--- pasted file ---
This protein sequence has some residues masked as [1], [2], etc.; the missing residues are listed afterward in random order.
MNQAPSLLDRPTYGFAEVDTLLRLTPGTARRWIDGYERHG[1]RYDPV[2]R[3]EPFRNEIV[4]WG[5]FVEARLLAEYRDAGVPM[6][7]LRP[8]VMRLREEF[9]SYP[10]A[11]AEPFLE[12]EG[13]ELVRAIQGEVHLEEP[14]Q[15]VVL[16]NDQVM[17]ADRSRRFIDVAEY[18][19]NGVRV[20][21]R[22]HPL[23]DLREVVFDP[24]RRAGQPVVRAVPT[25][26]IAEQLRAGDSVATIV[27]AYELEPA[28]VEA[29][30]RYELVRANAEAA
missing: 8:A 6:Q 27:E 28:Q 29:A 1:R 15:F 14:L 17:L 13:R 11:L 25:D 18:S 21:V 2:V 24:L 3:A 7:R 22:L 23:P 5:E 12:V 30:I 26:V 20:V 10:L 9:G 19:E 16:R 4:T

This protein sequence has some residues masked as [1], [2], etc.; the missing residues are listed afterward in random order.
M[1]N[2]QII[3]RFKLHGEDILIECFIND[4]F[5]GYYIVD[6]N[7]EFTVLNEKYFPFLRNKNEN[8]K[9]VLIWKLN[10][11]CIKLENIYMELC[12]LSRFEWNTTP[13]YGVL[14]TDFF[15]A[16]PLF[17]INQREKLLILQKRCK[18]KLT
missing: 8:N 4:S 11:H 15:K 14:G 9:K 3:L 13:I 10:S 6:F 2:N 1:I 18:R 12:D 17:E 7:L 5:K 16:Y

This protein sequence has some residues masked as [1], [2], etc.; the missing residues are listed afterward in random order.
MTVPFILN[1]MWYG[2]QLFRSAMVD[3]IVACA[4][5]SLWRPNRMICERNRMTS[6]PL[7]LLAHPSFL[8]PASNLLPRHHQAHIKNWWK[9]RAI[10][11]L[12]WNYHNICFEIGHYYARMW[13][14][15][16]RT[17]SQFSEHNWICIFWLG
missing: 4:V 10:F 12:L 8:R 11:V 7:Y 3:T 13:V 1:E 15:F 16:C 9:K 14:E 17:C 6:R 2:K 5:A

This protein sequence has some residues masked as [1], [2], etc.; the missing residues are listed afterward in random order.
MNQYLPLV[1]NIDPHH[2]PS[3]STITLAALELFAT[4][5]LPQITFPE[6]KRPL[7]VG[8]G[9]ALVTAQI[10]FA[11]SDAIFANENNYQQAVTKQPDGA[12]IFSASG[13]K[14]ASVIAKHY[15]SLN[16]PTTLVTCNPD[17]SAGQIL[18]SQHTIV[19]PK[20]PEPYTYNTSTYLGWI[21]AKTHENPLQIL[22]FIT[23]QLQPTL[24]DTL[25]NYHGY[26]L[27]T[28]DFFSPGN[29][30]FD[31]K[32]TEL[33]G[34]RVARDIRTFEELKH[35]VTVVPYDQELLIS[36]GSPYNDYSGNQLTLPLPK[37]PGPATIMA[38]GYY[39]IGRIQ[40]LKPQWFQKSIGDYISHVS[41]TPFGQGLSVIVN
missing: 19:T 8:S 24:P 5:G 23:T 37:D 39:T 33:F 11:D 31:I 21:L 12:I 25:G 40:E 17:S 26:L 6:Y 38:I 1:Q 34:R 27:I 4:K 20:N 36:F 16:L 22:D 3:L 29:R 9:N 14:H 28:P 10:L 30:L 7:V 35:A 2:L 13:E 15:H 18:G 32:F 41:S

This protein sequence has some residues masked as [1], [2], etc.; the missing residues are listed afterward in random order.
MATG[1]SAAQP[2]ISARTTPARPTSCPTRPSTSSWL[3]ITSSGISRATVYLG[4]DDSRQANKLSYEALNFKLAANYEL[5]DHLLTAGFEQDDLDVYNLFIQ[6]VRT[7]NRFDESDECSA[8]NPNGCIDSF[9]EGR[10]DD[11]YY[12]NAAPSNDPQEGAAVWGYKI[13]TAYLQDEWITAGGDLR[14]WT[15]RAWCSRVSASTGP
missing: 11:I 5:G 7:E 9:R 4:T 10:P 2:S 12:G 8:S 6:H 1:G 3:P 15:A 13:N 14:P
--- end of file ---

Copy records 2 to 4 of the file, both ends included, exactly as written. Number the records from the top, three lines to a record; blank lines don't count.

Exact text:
This protein sequence has some residues masked as [1], [2], etc.; the missing residues are listed afterward in random order.
M[1]N[2]QII[3]RFKLHGEDILIECFIND[4]F[5]GYYIVD[6]N[7]EFTVLNEKYFPFLRNKNEN[8]K[9]VLIWKLN[10][11]CIKLENIYMELC[12]LSRFEWNTTP[13]YGVL[14]TDFF[15]A[16]PLF[17]INQREKLLILQKRCK[18]KLT
missing: 8:N 4:S 11:H 15:K 14:G 9:K 3:L 13:I 10:S 6:F 2:N 1:I 18:R 12:D 17:E 7:L 5:K 16:Y

This protein sequence has some residues masked as [1], [2], etc.; the missing residues are listed afterward in random order.
MTVPFILN[1]MWYG[2]QLFRSAMVD[3]IVACA[4][5]SLWRPNRMICERNRMTS[6]PL[7]LLAHPSFL[8]PASNLLPRHHQAHIKNWWK[9]RAI[10][11]L[12]WNYHNICFEIGHYYARMW[13][14][15][16]RT[17]SQFSEHNWICIFWLG
missing: 4:V 10:F 12:L 8:R 11:V 7:Y 3:T 13:V 1:E 15:F 16:C 9:K 14:E 17:C 6:R 2:K 5:A

This protein sequence has some residues masked as [1], [2], etc.; the missing residues are listed afterward in random order.
MNQYLPLV[1]NIDPHH[2]PS[3]STITLAALELFAT[4][5]LPQITFPE[6]KRPL[7]VG[8]G[9]ALVTAQI[10]FA[11]SDAIFANENNYQQAVTKQPDGA[12]IFSASG[13]K[14]ASVIAKHY[15]SLN[16]PTTLVTCNPD[17]SAGQIL[18]SQHTIV[19]PK[20]PEPYTYNTSTYLGWI[21]AKTHENPLQIL[22]FIT[23]QLQPTL[24]DTL[25]NYHGY[26]L[27]T[28]DFFSPGN[29][30]FD[31]K[32]TEL[33]G[34]RVARDIRTFEELKH[35]VTVVPYDQELLIS[36]GSPYNDYSGNQLTLPLPK[37]PGPATIMA[38]GYY[39]IGRIQ[40]LKPQWFQKSIGDYISHVS[41]TPFGQGLSVIVN
missing: 19:T 8:S 24:P 5:G 23:T 37:D 39:T 33:F 11:D 31:I 21:L 12:I 25:G 40:E 17:S 26:L 6:Y 38:I 1:Q 34:R 27:I 4:K 20:N 36:F 16:L 22:D 3:L 29:R 9:N 14:H 28:P 10:L 30:L 7:V 35:A 2:L 13:E 15:H 18:G 32:F 41:S